The world has shifted…
Working from home is now more common than not. The days of in-office work Monday through Friday seem like they may never return (which I’m not complaining about… I mean come thru sweat pants!).
First of all, let me insert my disclaimer:
Currently, the tax law allows only those who are non-employed to deduct home office expenses. Keep that in mind as you continue reading.
There are many benefits to working from home: the endless time with your dog, the ability to cook a fresh hot lunch, the list goes on… But, did you know you can claim a tax deduction when you work from home?
Let’s go over the who, what, and how of the office-in-home tax deduction.
Who can claim home office deductions?
Home office deductions apply to business owners, whether you’re a sole proprietor or an LLC.
What qualifies as a home office expense?
The IRS considers home office expenses deductible if the office is used exclusively for business on a regular basis. This means you must have a specific room or area of your house that is used solely for conducting business. You cannot use it for personal or family purposes at any time.
Regular usage is defined as follows:
- The home office is the primary place of business
- The home office is used as a place to meet clients or customers
- The home office is a separate free-standing structure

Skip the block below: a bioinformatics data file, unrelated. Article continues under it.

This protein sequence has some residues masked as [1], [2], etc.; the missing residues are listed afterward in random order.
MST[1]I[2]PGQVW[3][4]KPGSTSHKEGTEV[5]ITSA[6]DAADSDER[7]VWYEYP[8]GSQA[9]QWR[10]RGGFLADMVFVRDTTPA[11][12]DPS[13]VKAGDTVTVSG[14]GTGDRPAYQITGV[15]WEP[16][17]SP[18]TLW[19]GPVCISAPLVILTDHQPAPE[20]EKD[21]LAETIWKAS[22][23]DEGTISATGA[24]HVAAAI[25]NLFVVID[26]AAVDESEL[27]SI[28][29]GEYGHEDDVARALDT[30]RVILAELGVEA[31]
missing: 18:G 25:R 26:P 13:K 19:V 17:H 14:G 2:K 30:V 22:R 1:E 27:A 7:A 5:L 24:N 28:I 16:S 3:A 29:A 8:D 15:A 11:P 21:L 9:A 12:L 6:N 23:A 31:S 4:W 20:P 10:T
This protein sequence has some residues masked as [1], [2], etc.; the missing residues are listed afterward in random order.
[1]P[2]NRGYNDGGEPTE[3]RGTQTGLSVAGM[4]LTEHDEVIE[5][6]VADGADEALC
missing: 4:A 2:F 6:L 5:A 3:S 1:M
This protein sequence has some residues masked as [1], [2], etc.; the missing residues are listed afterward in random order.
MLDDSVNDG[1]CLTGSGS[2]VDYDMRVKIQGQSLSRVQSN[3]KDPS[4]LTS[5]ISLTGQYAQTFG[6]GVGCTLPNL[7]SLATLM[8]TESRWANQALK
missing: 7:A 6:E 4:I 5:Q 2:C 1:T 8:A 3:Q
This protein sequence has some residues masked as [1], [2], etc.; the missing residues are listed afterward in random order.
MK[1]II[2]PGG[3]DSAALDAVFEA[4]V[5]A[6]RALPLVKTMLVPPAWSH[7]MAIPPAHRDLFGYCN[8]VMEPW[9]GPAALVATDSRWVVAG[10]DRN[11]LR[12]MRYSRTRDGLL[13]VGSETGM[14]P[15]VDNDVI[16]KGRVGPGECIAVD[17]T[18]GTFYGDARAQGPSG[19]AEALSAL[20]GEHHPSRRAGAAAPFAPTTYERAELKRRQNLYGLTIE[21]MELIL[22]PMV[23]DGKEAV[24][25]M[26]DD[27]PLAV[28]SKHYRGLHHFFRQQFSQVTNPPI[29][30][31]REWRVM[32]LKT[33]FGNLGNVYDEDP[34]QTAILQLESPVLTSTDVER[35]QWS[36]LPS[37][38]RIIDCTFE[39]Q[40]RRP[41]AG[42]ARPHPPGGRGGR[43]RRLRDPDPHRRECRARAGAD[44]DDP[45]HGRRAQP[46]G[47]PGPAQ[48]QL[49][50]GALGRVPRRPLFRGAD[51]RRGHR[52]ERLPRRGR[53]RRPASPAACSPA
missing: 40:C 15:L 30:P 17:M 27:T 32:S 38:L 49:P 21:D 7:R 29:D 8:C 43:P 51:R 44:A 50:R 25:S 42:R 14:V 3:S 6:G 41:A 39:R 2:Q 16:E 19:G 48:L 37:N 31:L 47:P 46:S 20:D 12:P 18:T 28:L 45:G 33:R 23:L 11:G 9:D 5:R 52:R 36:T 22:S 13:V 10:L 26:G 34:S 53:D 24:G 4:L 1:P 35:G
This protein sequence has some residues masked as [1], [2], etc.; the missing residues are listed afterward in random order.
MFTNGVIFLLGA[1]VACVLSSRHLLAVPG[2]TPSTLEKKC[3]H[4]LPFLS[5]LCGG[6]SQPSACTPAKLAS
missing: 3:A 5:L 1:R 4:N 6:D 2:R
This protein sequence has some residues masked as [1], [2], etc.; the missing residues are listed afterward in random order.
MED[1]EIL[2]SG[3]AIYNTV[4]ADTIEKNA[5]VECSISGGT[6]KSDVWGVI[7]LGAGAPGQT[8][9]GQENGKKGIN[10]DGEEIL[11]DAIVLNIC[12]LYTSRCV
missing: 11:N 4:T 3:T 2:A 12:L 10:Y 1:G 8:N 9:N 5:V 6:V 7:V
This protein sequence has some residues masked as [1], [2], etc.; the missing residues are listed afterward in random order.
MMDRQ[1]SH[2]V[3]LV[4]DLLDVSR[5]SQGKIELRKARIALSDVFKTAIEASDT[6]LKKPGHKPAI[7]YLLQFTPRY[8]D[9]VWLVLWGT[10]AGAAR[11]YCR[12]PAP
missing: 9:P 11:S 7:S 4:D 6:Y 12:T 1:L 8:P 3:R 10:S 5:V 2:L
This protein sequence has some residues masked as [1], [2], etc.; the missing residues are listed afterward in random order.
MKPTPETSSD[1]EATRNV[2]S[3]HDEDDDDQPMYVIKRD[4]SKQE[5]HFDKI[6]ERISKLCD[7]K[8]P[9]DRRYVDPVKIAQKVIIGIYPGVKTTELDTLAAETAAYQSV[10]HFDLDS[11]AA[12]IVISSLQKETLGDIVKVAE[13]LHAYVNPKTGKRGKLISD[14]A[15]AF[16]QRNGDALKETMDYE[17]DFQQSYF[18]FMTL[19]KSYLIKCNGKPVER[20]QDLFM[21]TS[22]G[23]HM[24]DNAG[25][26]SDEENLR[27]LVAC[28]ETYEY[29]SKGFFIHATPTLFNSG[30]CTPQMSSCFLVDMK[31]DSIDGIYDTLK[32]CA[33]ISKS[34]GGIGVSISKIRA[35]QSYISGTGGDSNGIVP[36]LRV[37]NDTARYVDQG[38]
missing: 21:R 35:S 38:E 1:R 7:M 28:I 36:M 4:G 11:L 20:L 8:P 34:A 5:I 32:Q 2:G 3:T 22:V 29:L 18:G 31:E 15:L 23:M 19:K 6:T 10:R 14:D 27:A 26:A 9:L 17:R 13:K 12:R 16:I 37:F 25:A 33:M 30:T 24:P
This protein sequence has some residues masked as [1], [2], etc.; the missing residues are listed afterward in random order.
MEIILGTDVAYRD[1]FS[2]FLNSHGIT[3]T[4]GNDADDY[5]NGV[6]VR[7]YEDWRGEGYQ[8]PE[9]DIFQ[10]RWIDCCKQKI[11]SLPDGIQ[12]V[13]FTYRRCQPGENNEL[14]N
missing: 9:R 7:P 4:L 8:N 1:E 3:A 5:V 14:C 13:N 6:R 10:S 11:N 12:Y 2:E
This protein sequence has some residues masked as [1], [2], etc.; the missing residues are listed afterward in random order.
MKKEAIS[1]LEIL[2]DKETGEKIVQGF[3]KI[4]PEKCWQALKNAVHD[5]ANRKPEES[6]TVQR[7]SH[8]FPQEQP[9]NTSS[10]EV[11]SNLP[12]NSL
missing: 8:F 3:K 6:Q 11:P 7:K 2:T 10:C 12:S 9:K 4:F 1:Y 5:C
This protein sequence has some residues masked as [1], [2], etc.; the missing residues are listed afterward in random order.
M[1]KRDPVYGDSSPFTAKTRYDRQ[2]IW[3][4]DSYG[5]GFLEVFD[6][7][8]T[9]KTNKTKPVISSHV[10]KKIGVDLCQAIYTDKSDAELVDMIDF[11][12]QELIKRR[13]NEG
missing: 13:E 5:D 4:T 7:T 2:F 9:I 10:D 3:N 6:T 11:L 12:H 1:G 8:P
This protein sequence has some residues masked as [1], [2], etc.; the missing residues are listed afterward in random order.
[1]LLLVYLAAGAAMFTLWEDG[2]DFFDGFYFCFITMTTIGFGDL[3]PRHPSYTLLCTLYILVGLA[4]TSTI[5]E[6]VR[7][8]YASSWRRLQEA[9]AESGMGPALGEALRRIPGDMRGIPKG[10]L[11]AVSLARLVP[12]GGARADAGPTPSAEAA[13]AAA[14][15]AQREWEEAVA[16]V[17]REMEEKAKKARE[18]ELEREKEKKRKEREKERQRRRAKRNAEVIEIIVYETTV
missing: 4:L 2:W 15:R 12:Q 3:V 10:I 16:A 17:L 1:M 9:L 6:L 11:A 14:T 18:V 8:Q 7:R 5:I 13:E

Additionally, the amount of time spent in the home office can determine if you are able to claim work from home tax deductions. Business activities should be primarily performed in this space. You cannot claim home office deductions if these tasks are mostly done at another location.
Direct vs. Indirect Expenses
There are two kinds of home office expenses…
- Direct: expenses that specifically attribute to the home office (repairs, renovations, office chair, etc.). Direct expenses can be deducted in full.
- Indirect: expenses that are spent for the entire home (rent or mortgage interest, internet, utilities, etc). These indirect expenses are deducted based on the percentage of the home used for business.
Things to consider depending on your business structure…
- Sole proprietorships
As a sole proprietor, you can claim work from home tax deductions by filling out IRS form 8829, then use that number to report on your Schedule C.
You can deduct your home office expense on Form 1040, US Individual Income Tax Return. The expense is listed as an “unreimbursed partner expense” on Schedule E, Supplemental Income and Loss.
- Limited Liability Company (LLC)
As an LLC, you enjoy both the limited liability of a corporation and the less strict compliance requirements of a sole proprietorship. You can choose how you prefer to be taxed.
- C Corporations
In a C Corp, all owners are employees so you are not allowed to take work from home tax deductions.